www.thepositivecommunity.com


50th Wedding Anniversary and Recommitment of Vows

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r. Howard and Mrs. Reba Burrell of Glenwood, NJ were honored at their 50th wedding anniversary and recommitment of vows. The ceremony and reception, hosted by their children and grandchildren, took place at the Crystal Springs Resort, Hamburg, NJ. Mrs. Burrell is a retired school teacher; and Dr. Burrell, who currently serves as a Commissioner on the NJ District Water Supply Commission, is a member of the Board of Trustees for Centenary University, a member of the Council of Regents for Felician University, and a member of the Board of Trustees for the Newark School of Theology. Photos: Don Sherrill

NY/NJ Black McDonald’s Operators Association and 2016 Honorees

McDonald’s White Party Fundraiser

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he 22nd Annual Black McDonald’s Operators Association (BMOA) held their scholarship fundraiser gala, the “White Party” at the Crystal Palace, Livingston, NJ. The event raises money for students attending college. Over the years, BMOA has raised hundreds of thousands of dollars for education. --AAC

L-R: Host, Brenda Blackmon, McDonald’s Owner Operator Linda Dunham; and the legendary Cissy Houston

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www.citytech.cuny.edu/openhouse

Sunday 10/30 • 11 am-1 pm • 300 Jay Street, Downtown Brooklyn NEW YORK CITY COLLEGE OF TECHNOLOGY

CITY TECH

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718.260.5500 www.citytech.cuny.edu www.facebook.com/citytech


Culture M U S I C ,

A R T

&

L I T E R AT U R E

Shining Light On Newark’s Treasures:

WALKING TRAIL CELEBRATES THE CIT Y’S 350 YEARS OF HISTORY

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n October 7, 2016, community leaders, residents and employees joined together in Newark’s historic Military Park to unveil Newark Walks, a 5K walking trail through downtown Newark that explores the city’s rich 350 years of history and culture. Designed for self-guided and engaging exploration of Newark’s history through public architecture, sculpture, and monuments, Newark Walks introduces you to a collection of 83 points of interest. You’ll encounter historic buildings, learn about prominent players in Newark’s and our nation’s history, and develop an appreciation for Newark’s historic past while engaging in a fitness activity guaranteed to burn a few calories. The 5K trail boasts historical points of interest such as Newark Arts High School, the first visual and performing arts high school in the country, whose graduates include Michael B. Jordan, Sarah Vaughan, Savion Glover and Melba Moore; The Hahne & Co. Building, Newark’s first department store and future home of the city’s first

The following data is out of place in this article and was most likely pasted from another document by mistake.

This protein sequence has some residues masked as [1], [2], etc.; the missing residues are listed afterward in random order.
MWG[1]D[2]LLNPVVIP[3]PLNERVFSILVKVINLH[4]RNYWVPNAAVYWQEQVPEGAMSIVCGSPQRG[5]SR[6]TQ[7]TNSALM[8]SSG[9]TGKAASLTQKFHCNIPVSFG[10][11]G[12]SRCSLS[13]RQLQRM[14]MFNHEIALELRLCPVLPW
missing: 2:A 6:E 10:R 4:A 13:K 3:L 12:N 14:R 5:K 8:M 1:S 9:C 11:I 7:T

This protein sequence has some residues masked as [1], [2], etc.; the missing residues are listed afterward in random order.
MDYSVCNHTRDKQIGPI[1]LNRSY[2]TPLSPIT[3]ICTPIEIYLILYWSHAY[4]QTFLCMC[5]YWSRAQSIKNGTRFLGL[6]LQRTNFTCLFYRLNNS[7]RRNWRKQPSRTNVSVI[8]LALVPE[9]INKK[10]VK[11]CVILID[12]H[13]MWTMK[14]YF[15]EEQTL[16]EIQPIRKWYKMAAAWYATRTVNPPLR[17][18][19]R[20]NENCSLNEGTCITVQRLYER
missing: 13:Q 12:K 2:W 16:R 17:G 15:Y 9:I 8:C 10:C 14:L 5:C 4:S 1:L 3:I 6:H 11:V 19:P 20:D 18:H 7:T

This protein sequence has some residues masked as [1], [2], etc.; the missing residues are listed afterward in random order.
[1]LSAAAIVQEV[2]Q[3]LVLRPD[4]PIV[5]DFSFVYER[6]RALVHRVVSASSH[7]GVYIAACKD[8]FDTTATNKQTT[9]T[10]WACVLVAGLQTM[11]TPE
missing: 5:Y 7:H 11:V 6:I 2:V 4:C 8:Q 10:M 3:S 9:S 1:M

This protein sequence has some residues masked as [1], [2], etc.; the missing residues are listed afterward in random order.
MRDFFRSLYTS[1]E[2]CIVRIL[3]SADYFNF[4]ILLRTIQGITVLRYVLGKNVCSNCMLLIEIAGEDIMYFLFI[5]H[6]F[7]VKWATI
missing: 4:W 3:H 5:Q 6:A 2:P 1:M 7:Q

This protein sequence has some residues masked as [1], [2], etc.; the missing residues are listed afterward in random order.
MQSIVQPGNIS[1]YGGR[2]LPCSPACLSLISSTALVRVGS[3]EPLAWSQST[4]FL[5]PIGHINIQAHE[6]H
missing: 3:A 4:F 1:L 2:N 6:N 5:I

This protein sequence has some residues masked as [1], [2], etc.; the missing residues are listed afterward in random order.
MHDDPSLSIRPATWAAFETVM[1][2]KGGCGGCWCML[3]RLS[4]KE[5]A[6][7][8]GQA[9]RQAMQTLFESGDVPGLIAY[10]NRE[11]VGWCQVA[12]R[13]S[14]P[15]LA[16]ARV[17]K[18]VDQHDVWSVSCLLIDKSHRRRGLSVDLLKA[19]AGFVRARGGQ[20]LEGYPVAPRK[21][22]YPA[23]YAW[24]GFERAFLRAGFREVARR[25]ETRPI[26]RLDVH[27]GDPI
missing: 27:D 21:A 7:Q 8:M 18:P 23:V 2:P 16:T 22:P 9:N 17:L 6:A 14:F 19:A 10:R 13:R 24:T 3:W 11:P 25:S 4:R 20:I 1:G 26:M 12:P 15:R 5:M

Wars of America Monument located in Military Park is a point of interest on the Newark Walks Trail. The monument was sculpted by Gutzon Borglum who created Mount Rushmore. Borglum sculpted three other monuments in Newark. thepositivecommunity.com

The Newark Walks interpretative panel located in Military Park gives the history of the New Jersey Performing Arts Center

Entrepreneur Center; Krueger Mansion, the most elaborate mansion ever built in Newark; Military Park, once a campsite for General Washington’s army during the American Revolution, now a popular outdoor gathering place for residents and employees where you will find yoga, free Wi-Fi and children’s activities; and WBGO, one of the first schoolboard operated radio stations in the nation, now a jazz radio station that offers syndicated programming 24/7. Many of the points of interest are portrayed in colorful signage placed along the trail, and the entire trail is marked for navigation using bright green collars mounted on existing street poles. All 83 points of interest can be found in maps available from the Greater Newark Convention & Visitors Bureau, and mobile users can learn more and navigate the trail by downloading the Newark Walks app (found in the Apple Store or Google Play Store). In addition to highlighting the city’s gems, the trail presents a great fitness opportunity for people who live, work or attend school in Newark. The mobile app for this 5K route provides users with information October 2016 The Positive Community